CIA activities in Afghanistan
Since the 1970s, the U.S. Central Intelligence Agency (CIA) has engaged in multiple operations in Afghanistan. The first major operation, code-named Operation Cyclone, began in 1979. It was a program to arm and finance the mujahideen fighters in Afghanistan prior to and during the military intervention by the Soviet Union (U.S.S.R.). President Ronald Reagan had supported an expansion of the Reagan Doctrine, which aided anti-Soviet resistance movements. The program primarily supported militant Islamic groups that were favored by the regime of Muhammad Zia-ul-Haq in neighboring Pakistan, at the expense of other resistance groups fighting the Marxist-oriented Democratic Republic of Afghanistan (DRA). Operation Cyclone was one of the longest and most expensive covert CIA operations ever undertaken; costing over $20–$30 million per year in 1980, and rising to $630 million per year in 1987. Funding continued after 1989 as the mujahideen battled the forces of Mohammad Najibullah's PDPA during the civil war in Afghanistan (1989–1992). After the withdrawal of Soviet troops, the CIA's objective was to topple the Najibullah government, which had been formed under the Soviet occupation. The three main factions that the CIA supported were: Ahmed Shah Massoud, Gulbuddin Hekmatyar, and Jalaluddin Haqqani. Another civil war developed in 1990, as the Inter-Services Intelligence (ISI) and Hekmatyar sought to violently eliminate all rivals, including Massoud. In spite of this internecine warfare, the ISI and CIA formulated a plan to topple the Najibullah government in a winter of 1989–1990 offensive on Kabul. As part of this offensive, the CIA paid Massoud $500,000, over and above his monthly stipend of $200,000, to close the Salang Pass, which Massoud failed to do. During this period, the U.S. became increasingly concerned with the relationship between Pakistan and the Taliban, as the Taliban became a more extreme and direct threat to the United States, its citizens, and its foreign dignitaries.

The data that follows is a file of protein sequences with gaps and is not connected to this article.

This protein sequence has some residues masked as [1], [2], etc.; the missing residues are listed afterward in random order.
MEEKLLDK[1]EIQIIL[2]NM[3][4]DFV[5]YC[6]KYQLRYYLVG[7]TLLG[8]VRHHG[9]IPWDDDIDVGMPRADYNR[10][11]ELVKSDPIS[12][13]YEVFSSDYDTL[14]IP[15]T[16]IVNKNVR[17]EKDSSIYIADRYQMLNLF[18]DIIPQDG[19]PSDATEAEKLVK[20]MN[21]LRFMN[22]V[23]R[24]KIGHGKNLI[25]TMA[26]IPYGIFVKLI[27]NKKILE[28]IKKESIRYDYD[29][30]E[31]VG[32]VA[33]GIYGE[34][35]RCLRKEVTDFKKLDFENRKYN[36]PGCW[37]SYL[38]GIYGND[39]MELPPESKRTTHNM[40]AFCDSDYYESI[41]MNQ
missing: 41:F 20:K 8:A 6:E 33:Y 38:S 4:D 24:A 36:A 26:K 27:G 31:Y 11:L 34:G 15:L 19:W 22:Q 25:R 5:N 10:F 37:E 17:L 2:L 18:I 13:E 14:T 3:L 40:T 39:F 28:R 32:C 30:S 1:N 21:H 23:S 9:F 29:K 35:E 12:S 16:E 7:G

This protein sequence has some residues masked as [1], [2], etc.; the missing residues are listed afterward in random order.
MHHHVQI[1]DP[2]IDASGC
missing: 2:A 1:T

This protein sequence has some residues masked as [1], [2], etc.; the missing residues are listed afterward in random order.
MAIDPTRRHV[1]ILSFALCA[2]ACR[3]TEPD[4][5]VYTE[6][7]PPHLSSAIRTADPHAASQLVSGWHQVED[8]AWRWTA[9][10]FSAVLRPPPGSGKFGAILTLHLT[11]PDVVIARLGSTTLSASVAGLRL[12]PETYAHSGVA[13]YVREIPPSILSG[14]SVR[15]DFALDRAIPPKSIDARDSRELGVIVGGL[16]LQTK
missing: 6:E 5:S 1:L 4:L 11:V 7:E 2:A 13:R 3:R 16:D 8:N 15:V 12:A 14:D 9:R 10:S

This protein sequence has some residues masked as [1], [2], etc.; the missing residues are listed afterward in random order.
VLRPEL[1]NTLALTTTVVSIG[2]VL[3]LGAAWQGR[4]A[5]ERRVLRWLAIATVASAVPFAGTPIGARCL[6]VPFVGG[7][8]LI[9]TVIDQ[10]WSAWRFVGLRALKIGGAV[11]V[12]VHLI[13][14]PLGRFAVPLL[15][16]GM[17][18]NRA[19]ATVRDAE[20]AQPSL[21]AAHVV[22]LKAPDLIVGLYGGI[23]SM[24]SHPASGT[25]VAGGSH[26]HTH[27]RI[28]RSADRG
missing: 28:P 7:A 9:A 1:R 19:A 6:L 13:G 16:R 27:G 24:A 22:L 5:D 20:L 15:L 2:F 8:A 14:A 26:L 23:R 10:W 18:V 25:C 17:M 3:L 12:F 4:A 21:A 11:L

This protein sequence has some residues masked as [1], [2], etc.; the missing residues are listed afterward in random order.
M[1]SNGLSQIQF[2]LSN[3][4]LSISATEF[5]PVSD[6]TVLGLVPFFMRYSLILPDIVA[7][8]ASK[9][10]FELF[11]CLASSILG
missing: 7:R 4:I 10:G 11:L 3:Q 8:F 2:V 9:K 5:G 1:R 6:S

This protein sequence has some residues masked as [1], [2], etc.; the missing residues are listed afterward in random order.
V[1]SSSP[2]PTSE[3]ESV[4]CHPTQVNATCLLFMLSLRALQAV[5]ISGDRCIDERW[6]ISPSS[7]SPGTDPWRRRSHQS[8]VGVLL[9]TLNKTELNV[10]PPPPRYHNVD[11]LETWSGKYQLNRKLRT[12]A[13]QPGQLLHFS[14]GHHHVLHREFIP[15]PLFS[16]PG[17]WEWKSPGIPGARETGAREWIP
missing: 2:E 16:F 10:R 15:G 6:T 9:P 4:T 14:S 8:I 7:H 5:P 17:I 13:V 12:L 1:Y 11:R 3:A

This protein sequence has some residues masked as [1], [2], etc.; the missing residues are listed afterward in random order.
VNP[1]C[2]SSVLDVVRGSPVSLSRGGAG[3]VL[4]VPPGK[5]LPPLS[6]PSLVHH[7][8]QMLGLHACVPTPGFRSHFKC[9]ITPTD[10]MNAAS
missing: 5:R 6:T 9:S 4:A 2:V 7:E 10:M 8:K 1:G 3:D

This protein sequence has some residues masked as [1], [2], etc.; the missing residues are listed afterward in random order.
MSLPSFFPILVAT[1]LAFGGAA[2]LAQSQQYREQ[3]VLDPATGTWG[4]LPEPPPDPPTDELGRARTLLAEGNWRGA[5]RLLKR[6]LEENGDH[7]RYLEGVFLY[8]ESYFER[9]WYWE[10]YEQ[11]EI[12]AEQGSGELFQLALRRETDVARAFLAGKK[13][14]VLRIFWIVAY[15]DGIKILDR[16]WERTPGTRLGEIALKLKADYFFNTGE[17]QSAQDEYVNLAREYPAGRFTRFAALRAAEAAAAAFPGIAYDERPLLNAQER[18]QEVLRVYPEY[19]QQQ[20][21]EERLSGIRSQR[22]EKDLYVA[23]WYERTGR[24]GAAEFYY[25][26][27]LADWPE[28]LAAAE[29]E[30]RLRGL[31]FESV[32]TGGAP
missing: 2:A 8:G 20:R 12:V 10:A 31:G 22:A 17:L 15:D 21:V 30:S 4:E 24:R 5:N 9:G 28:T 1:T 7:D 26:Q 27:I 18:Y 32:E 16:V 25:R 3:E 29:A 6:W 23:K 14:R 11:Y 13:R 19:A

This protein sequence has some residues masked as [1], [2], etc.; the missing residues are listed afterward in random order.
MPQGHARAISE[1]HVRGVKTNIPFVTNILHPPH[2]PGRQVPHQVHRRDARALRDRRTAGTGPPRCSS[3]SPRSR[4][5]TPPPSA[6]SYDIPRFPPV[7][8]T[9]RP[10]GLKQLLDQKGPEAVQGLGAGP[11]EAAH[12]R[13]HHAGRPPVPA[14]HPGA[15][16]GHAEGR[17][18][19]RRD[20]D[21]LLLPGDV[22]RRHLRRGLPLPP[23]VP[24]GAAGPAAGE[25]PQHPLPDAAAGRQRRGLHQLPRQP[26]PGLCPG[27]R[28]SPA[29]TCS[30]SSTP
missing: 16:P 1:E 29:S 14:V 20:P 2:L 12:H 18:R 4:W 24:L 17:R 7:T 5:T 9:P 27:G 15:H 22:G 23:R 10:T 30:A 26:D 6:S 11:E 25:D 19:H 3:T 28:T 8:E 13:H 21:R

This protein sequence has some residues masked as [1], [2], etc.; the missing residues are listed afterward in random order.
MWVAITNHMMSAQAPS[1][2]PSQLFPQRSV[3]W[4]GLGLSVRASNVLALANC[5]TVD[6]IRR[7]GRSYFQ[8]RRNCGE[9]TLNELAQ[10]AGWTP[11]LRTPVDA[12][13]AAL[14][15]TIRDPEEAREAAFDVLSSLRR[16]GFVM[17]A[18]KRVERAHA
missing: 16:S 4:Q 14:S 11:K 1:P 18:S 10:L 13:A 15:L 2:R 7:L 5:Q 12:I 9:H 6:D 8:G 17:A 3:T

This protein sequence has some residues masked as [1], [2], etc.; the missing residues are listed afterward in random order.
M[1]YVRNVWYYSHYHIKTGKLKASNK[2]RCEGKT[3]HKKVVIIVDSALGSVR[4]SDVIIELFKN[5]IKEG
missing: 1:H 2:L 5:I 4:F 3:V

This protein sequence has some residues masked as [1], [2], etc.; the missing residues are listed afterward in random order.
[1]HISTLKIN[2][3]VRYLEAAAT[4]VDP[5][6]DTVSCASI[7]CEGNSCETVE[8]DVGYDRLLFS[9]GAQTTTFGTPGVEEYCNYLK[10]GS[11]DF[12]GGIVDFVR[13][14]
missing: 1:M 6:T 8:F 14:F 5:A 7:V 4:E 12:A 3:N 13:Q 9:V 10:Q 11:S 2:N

The CIA National Foreign Assessment Center completed work on a report entitled "Afghanistan: Ethnic Divergence and Dissidence" in May 1979, although it was not formally published until March 1980. It is not known if the information was readily available to policymakers at the time of the December 1979 invasion.
According to this report, Pashtun tribal insurgency began in 1978, with the installation of a pro-Soviet government. The Pashtuns are devout Muslims and communist atheism is not in line with their strong Islamic beliefs. Furthermore, the historic preeminence of Pashtun politicians in Afghan politics since the 18th century served as a divisive issue that strengthened the resistance of the tribal groups. Ethnic solidarity among the Pashtun is strong compared to the Tajiks, who are the second largest ethnic group in Afghanistan.